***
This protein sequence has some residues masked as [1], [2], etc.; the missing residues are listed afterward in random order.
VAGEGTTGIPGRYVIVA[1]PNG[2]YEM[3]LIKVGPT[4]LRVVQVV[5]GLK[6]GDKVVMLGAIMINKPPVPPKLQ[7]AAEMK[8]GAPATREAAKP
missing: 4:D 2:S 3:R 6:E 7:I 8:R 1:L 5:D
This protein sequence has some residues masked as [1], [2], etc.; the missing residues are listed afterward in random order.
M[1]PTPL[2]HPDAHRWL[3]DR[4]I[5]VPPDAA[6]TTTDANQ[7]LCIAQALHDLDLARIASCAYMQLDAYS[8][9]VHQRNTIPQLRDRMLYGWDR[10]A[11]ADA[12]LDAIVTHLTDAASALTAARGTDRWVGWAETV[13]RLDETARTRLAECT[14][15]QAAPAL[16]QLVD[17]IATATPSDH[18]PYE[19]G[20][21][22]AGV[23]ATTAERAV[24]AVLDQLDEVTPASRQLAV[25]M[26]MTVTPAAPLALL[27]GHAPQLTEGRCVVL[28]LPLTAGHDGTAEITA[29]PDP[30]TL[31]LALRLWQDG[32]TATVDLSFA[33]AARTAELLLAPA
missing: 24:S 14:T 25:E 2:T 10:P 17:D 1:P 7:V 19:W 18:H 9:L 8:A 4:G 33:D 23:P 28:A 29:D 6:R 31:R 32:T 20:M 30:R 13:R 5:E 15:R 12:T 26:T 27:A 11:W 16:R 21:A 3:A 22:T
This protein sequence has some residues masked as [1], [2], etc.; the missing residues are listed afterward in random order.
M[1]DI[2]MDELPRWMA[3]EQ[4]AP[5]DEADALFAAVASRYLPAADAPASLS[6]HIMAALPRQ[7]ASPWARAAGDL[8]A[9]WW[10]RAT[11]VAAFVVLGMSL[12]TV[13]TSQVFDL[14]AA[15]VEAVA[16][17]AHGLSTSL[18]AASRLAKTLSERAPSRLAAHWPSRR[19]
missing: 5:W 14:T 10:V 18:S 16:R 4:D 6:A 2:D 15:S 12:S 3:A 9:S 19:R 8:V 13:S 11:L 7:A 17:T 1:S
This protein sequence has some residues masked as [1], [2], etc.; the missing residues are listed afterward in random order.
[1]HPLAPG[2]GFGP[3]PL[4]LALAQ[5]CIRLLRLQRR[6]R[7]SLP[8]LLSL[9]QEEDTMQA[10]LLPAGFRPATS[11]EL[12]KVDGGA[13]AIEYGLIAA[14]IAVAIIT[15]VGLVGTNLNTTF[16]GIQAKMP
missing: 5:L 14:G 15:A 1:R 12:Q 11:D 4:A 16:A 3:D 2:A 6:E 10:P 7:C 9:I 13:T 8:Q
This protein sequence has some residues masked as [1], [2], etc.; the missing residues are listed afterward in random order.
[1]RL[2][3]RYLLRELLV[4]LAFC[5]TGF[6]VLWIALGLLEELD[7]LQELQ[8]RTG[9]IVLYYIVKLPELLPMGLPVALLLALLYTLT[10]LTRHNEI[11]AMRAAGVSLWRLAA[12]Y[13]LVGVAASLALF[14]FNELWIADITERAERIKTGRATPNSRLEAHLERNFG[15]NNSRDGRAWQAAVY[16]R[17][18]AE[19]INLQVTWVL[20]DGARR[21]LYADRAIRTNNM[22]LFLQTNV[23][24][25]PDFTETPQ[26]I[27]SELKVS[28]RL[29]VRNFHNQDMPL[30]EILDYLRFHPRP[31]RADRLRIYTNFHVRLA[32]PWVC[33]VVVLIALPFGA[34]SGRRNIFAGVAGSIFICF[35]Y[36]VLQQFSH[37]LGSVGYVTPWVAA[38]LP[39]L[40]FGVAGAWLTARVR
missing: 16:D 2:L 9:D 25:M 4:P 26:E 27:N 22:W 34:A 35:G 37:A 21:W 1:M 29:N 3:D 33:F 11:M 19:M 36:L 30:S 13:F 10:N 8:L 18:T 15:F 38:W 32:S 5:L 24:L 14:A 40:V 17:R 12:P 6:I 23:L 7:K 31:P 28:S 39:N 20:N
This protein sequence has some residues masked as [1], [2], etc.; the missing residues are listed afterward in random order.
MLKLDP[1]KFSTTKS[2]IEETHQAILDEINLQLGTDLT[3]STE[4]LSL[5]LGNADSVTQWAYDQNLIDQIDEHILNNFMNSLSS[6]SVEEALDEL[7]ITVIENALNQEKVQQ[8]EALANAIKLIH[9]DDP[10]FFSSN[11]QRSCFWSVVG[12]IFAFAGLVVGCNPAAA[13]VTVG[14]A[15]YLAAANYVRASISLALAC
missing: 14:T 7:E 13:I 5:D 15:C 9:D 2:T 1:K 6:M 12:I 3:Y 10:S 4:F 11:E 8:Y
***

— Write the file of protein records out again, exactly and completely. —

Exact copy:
This protein sequence has some residues masked as [1], [2], etc.; the missing residues are listed afterward in random order.
VAGEGTTGIPGRYVIVA[1]PNG[2]YEM[3]LIKVGPT[4]LRVVQVV[5]GLK[6]GDKVVMLGAIMINKPPVPPKLQ[7]AAEMK[8]GAPATREAAKP
missing: 4:D 2:S 3:R 6:E 7:I 8:R 1:L 5:D
This protein sequence has some residues masked as [1], [2], etc.; the missing residues are listed afterward in random order.
M[1]PTPL[2]HPDAHRWL[3]DR[4]I[5]VPPDAA[6]TTTDANQ[7]LCIAQALHDLDLARIASCAYMQLDAYS[8][9]VHQRNTIPQLRDRMLYGWDR[10]A[11]ADA[12]LDAIVTHLTDAASALTAARGTDRWVGWAETV[13]RLDETARTRLAECT[14][15]QAAPAL[16]QLVD[17]IATATPSDH[18]PYE[19]G[20][21][22]AGV[23]ATTAERAV[24]AVLDQLDEVTPASRQLAV[25]M[26]MTVTPAAPLALL[27]GHAPQLTEGRCVVL[28]LPLTAGHDGTAEITA[29]PDP[30]TL[31]LALRLWQDG[32]TATVDLSFA[33]AARTAELLLAPA
missing: 24:S 14:T 25:E 2:T 10:P 17:D 1:P 7:V 19:W 18:H 9:L 8:A 4:G 33:D 23:P 28:A 29:D 6:R 31:R 32:T 20:M 30:R 13:R 5:E 15:R 12:T 26:T 27:A 11:W 16:R 21:A 3:A 22:T
This protein sequence has some residues masked as [1], [2], etc.; the missing residues are listed afterward in random order.
M[1]DI[2]MDELPRWMA[3]EQ[4]AP[5]DEADALFAAVASRYLPAADAPASLS[6]HIMAALPRQ[7]ASPWARAAGDL[8]A[9]WW[10]RAT[11]VAAFVVLGMSL[12]TV[13]TSQVFDL[14]AA[15]VEAVA[16][17]AHGLSTSL[18]AASRLAKTLSERAPSRLAAHWPSRR[19]
missing: 5:W 14:T 10:V 18:S 16:R 4:D 6:A 2:D 15:S 12:S 3:A 9:S 19:R 8:V 13:S 11:L 7:A 17:T 1:S
This protein sequence has some residues masked as [1], [2], etc.; the missing residues are listed afterward in random order.
[1]HPLAPG[2]GFGP[3]PL[4]LALAQ[5]CIRLLRLQRR[6]R[7]SLP[8]LLSL[9]QEEDTMQA[10]LLPAGFRPATS[11]EL[12]KVDGGA[13]AIEYGLIAA[14]IAVAIIT[15]VGLVGTNLNTTF[16]GIQAKMP
missing: 5:L 14:G 15:A 1:R 12:Q 11:D 4:A 16:A 3:D 2:A 6:E 10:P 7:C 9:I 13:T 8:Q
This protein sequence has some residues masked as [1], [2], etc.; the missing residues are listed afterward in random order.
[1]RL[2][3]RYLLRELLV[4]LAFC[5]TGF[6]VLWIALGLLEELD[7]LQELQ[8]RTG[9]IVLYYIVKLPELLPMGLPVALLLALLYTLT[10]LTRHNEI[11]AMRAAGVSLWRLAA[12]Y[13]LVGVAASLALF[14]FNELWIADITERAERIKTGRATPNSRLEAHLERNFG[15]NNSRDGRAWQAAVY[16]R[17][18]AE[19]INLQVTWVL[20]DGARR[21]LYADRAIRTNNM[22]LFLQTNV[23][24][25]PDFTETPQ[26]I[27]SELKVS[28]RL[29]VRNFHNQDMPL[30]EILDYLRFHPRP[31]RADRLRIYTNFHVRLA[32]PWVC[33]VVVLIALPFGA[34]SGRRNIFAGVAGSIFICF[35]Y[36]VLQQFSH[37]LGSVGYVTPWVAA[38]LP[39]L[40]FGVAGAWLTARVR
missing: 16:D 2:L 9:D 25:M 4:P 26:E 27:N 22:W 34:A 35:G 37:A 21:W 1:M 29:N 3:D 33:F 11:M 19:M 36:L 30:S 13:F 10:N 8:L 18:T 15:F 38:W 32:S 5:L 24:L 14:A 40:V 17:R 12:P 6:I 23:L 7:K 31:P 28:S 39:N 20:N
This protein sequence has some residues masked as [1], [2], etc.; the missing residues are listed afterward in random order.
MLKLDP[1]KFSTTKS[2]IEETHQAILDEINLQLGTDLT[3]STE[4]LSL[5]LGNADSVTQWAYDQNLIDQIDEHILNNFMNSLSS[6]SVEEALDEL[7]ITVIENALNQEKVQQ[8]EALANAIKLIH[9]DDP[10]FFSSN[11]QRSCFWSVVG[12]IFAFAGLVVGCNPAAA[13]VTVG[14]A[15]YLAAANYVRASISLALAC
missing: 14:T 7:E 13:I 5:D 15:C 9:D 2:T 1:K 6:M 12:I 3:Y 10:S 4:F 11:E 8:Y